LONDON, ENGLAND - MARCH 22: Wayne Rooney of Manchester United scores the opening goal with a long range shot during the Barclays Premier League match between West Ham United and Manchester United at Boleyn Ground on March 22, 2014 in London, England.

West Ham United 0-2 Manchester United: Rooney goal the highlight of Red Devils’ routine win (video)

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Manchester United’s campaign to slip into Europe via sixth place is alive and well after beating West Ham 2-0 at Upton Park. A fantastic goal from Wayne Rooney opened the scoring, and with the forward adding another before the break, there was really nothing the hosts could do to close the gap.

Marouane Fellaini had a chance in the fourth minute, but who remembers that now? All previous memories were wiped away by Rooney’s spectacular goal in the seventh minute. The forward pushed past James Tomkins as the ball bounced favorably, allowing Rooney to hit his shot on the half-volley. From an impressive 57 yards out, the ball sailed across the pitch, flying passed West Ham goalkeeper Adrian, who was scrambling to get back between the sticks.


West Ham’s best chances of the half came from Andy Carroll. The forward first headed a free kick from Mark Noble just wide. Then came a cross from Stewart Downing, heading toward the back post. Carroll came flying in for the header but David De Gea was there to save.

The wasted opportunities came back to haunt the hosts in the 33rd minute. The West Ham defense made a mess out of clearing the ball, with Noble’s clearance falling directly at Rooney’s feet. His second goal wasn’t anywhere close as inviting as his first, but hey, they all count, right?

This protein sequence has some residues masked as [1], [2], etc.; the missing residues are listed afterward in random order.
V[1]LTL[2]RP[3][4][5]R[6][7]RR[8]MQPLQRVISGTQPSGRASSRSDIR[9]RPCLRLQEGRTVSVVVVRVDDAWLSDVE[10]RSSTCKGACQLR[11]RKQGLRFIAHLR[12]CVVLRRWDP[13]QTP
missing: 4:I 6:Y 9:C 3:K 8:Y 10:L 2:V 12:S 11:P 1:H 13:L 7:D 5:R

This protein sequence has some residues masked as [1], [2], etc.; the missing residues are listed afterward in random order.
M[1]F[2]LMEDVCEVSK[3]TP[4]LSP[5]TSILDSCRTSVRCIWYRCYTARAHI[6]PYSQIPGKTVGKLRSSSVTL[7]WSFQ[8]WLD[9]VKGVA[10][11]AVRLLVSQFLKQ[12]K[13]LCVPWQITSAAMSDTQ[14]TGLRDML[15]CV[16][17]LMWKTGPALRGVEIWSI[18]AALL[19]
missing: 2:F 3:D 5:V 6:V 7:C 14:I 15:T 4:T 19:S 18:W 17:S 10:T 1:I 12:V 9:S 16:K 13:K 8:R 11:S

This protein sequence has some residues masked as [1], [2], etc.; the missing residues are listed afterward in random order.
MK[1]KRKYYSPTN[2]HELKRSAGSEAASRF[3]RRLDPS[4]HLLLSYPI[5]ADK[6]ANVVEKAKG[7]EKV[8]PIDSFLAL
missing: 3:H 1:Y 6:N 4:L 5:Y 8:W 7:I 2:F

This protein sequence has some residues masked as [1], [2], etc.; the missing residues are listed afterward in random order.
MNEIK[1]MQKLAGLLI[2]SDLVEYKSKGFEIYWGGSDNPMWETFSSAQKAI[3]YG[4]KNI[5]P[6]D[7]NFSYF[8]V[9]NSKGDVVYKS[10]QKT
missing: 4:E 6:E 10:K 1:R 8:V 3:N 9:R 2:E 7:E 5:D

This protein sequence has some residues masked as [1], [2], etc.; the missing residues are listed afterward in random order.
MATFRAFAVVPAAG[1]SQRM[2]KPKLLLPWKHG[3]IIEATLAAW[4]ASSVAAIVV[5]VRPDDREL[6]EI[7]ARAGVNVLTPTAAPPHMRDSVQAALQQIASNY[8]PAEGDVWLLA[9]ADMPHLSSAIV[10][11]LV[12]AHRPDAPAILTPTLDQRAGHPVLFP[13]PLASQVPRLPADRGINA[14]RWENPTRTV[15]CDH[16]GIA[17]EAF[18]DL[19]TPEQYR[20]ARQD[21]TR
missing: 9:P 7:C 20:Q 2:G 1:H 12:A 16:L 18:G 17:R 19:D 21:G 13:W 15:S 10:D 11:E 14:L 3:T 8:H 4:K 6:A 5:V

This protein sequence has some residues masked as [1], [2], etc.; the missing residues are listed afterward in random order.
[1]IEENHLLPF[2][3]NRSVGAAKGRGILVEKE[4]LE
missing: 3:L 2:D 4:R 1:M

West Ham’s vital signs are weak. Manchester United have been popping the ball around them with relative ease in the second half. Stewart Downing wastes a chance to get at the visitors down the right, leaving the ball behind initially and them cuffing his cross too deep

Sam Allardyce attempted to liven things up by replacing Mohamed Diamé with wideman Matt Jarvis. The move helped little, only resulting in a tame effort from Jarvis, easily rescued by De Gea. By about the 65th minute, the West Ham manager was absolutely livid, unable to believe his players’ performance. The hosts had trouble stringing together passes, getting into decent positions and, of course, finding the target.

West Ham United: Adrian, Demel, Collins, Taylor (Nocerino 83), McCartney, Noble, Tomkins, Diame (Jarvis 58), Nolan (C. Cole 72), Downing, Carroll

Manchester United: De Gea; Rafael, Jones, Carrick, Buttner; Mata (Welbeck 77), Fletcher, Fellaini, Young; Kagawa; Rooney (Hernández 77)

Subs: Evra, Lindegaard, Chicharito, Nani, Welbeck, Cleverley, Januzaj

Agent: “There’s no hatred” between Bale, Ronaldo

Gareth Bale & Cristiano Ronaldo, Real Madrid CF
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Gareth Bale doesn’t at all dislike Cristiano Ronaldo — or vice versa — despite what may seem a lukewarm on-field relationship between the two Real Madrid superstars, insists Jonathan Barnett, agent of Bale.

[ FOLLOW: All of PST’s PL coverage ]

Instead, Barnett insists that the two men with very different personalities have a healthy relationship, and competition, that pushes each Galactico to be the best player he can be.

Barnett, on Bale’s relationship with Ronaldo — quotes from the Guardian: